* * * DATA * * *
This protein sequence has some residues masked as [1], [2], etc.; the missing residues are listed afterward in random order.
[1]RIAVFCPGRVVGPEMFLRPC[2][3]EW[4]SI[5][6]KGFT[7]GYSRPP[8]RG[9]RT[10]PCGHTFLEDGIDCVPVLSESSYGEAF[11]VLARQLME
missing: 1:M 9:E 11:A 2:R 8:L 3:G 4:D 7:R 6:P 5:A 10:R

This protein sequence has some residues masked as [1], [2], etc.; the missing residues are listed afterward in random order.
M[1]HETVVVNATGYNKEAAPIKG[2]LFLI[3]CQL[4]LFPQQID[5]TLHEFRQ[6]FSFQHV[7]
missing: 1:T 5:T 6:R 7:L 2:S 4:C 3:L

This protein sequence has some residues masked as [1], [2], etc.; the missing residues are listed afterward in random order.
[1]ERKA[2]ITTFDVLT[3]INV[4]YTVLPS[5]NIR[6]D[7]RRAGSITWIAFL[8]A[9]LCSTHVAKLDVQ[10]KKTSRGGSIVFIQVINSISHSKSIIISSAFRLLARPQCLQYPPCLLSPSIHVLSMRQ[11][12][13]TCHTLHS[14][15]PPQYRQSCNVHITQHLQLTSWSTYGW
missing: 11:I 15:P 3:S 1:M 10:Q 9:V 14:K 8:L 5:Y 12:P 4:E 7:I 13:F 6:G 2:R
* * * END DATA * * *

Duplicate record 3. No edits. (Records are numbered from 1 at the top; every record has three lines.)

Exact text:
This protein sequence has some residues masked as [1], [2], etc.; the missing residues are listed afterward in random order.
[1]ERKA[2]ITTFDVLT[3]INV[4]YTVLPS[5]NIR[6]D[7]RRAGSITWIAFL[8]A[9]LCSTHVAKLDVQ[10]KKTSRGGSIVFIQVINSISHSKSIIISSAFRLLARPQCLQYPPCLLSPSIHVLSMRQ[11][12][13]TCHTLHS[14][15]PPQYRQSCNVHITQHLQLTSWSTYGW
missing: 11:I 15:P 3:S 1:M 10:Q 9:V 14:K 8:L 5:Y 12:P 4:E 7:I 13:F 6:G 2:R